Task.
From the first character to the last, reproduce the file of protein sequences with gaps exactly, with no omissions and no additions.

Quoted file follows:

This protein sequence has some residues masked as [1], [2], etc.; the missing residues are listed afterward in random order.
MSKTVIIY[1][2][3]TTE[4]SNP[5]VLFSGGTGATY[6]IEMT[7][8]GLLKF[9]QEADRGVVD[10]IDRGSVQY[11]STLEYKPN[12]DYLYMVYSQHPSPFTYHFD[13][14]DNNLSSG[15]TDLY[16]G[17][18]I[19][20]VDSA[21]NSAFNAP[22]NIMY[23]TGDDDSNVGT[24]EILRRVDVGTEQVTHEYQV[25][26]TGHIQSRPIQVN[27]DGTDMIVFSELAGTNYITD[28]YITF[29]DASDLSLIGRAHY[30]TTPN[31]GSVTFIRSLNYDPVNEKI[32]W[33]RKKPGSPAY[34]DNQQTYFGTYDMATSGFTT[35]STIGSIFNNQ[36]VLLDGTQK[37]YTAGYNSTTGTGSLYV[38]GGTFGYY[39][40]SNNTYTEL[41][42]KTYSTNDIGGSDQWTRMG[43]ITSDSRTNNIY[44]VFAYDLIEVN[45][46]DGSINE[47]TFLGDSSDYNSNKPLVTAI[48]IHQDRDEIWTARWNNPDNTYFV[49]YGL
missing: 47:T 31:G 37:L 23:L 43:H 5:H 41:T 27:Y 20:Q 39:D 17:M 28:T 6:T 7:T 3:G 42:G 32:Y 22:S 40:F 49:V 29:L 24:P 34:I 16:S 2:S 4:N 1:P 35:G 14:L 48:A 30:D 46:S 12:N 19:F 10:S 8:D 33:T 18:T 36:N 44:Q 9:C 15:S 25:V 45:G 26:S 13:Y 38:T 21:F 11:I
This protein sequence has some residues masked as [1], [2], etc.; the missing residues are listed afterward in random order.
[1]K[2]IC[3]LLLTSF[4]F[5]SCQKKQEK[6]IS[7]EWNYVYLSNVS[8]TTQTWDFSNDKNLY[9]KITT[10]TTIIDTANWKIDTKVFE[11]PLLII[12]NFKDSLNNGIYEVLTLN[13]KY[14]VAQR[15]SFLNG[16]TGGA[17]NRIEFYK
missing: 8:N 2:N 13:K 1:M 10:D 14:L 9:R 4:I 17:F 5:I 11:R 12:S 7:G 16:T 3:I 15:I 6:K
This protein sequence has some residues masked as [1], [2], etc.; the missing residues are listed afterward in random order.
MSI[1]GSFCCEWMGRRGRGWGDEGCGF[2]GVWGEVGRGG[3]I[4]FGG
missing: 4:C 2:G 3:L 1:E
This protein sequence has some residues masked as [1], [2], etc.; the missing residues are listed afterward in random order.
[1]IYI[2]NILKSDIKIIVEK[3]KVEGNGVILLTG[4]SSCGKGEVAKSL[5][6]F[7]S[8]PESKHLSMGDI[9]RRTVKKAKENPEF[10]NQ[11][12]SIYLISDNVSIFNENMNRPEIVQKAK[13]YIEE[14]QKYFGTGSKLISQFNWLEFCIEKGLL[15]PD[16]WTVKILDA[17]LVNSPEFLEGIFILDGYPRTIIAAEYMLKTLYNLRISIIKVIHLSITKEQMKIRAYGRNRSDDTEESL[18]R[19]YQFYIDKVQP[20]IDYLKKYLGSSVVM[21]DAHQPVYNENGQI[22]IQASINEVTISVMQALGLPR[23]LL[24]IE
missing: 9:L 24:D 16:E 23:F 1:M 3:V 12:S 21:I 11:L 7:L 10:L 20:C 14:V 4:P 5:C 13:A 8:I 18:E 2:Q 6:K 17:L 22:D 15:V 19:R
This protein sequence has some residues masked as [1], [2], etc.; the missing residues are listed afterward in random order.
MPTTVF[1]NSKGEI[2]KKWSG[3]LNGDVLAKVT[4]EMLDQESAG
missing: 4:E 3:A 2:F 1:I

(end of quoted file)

This protein sequence has some residues masked as [1], [2], etc.; the missing residues are listed afterward in random order.
MSKTVIIY[1][2][3]TTE[4]SNP[5]VLFSGGTGATY[6]IEMT[7][8]GLLKF[9]QEADRGVVD[10]IDRGSVQY[11]STLEYKPN[12]DYLYMVYSQHPSPFTYHFD[13][14]DNNLSSG[15]TDLY[16]G[17][18]I[19][20]VDSA[21]NSAFNAP[22]NIMY[23]TGDDDSNVGT[24]EILRRVDVGTEQVTHEYQV[25][26]TGHIQSRPIQVN[27]DGTDMIVFSELAGTNYITD[28]YITF[29]DASDLSLIGRAHY[30]TTPN[31]GSVTFIRSLNYDPVNEKI[32]W[33]RKKPGSPAY[34]DNQQTYFGTYDMATSGFTT[35]STIGSIFNNQ[36]VLLDGTQK[37]YTAGYNSTTGTGSLYV[38]GGTFGYY[39][40]SNNTYTEL[41][42]KTYSTNDIGGSDQWTRMG[43]ITSDSRTNNIY[44]VFAYDLIEVN[45][46]DGSINE[47]TFLGDSSDYNSNKPLVTAI[48]IHQDRDEIWTARWNNPDNTYFV[49]YGL
missing: 47:T 31:G 37:L 23:L 43:H 5:H 41:T 27:Y 20:Q 39:D 17:M 28:T 6:T 7:T 3:G 42:G 32:Y 22:S 40:F 49:V 29:L 24:P 34:I 16:S 2:S 4:N 1:P 35:G 14:L 48:A 30:D 46:S 12:N 19:F 10:S 8:D 33:T 18:T 36:N 44:Q 9:C 15:S 25:V 45:G 26:S 13:Y 38:T 21:F 11:I
This protein sequence has some residues masked as [1], [2], etc.; the missing residues are listed afterward in random order.
[1]K[2]IC[3]LLLTSF[4]F[5]SCQKKQEK[6]IS[7]EWNYVYLSNVS[8]TTQTWDFSNDKNLY[9]KITT[10]TTIIDTANWKIDTKVFE[11]PLLII[12]NFKDSLNNGIYEVLTLN[13]KY[14]VAQR[15]SFLNG[16]TGGA[17]NRIEFYK
missing: 8:N 2:N 13:K 1:M 10:D 14:L 9:R 4:I 17:F 5:I 11:R 12:S 7:G 16:T 3:I 15:I 6:K
This protein sequence has some residues masked as [1], [2], etc.; the missing residues are listed afterward in random order.
MSI[1]GSFCCEWMGRRGRGWGDEGCGF[2]GVWGEVGRGG[3]I[4]FGG
missing: 4:C 2:G 3:L 1:E
This protein sequence has some residues masked as [1], [2], etc.; the missing residues are listed afterward in random order.
[1]IYI[2]NILKSDIKIIVEK[3]KVEGNGVILLTG[4]SSCGKGEVAKSL[5][6]F[7]S[8]PESKHLSMGDI[9]RRTVKKAKENPEF[10]NQ[11][12]SIYLISDNVSIFNENMNRPEIVQKAK[13]YIEE[14]QKYFGTGSKLISQFNWLEFCIEKGLL[15]PD[16]WTVKILDA[17]LVNSPEFLEGIFILDGYPRTIIAAEYMLKTLYNLRISIIKVIHLSITKEQMKIRAYGRNRSDDTEESL[18]R[19]YQFYIDKVQP[20]IDYLKKYLGSSVVM[21]DAHQPVYNENGQI[22]IQASINEVTISVMQALGLPR[23]LL[24]IE
missing: 9:L 24:D 16:E 23:F 1:M 3:V 12:S 21:I 11:L 7:L 10:L 20:C 14:V 4:P 5:C 13:A 8:I 18:E 2:Q 6:K 17:L 22:D 15:V 19:R
This protein sequence has some residues masked as [1], [2], etc.; the missing residues are listed afterward in random order.
MPTTVF[1]NSKGEI[2]KKWSG[3]LNGDVLAKVT[4]EMLDQESAG
missing: 4:E 3:A 2:F 1:I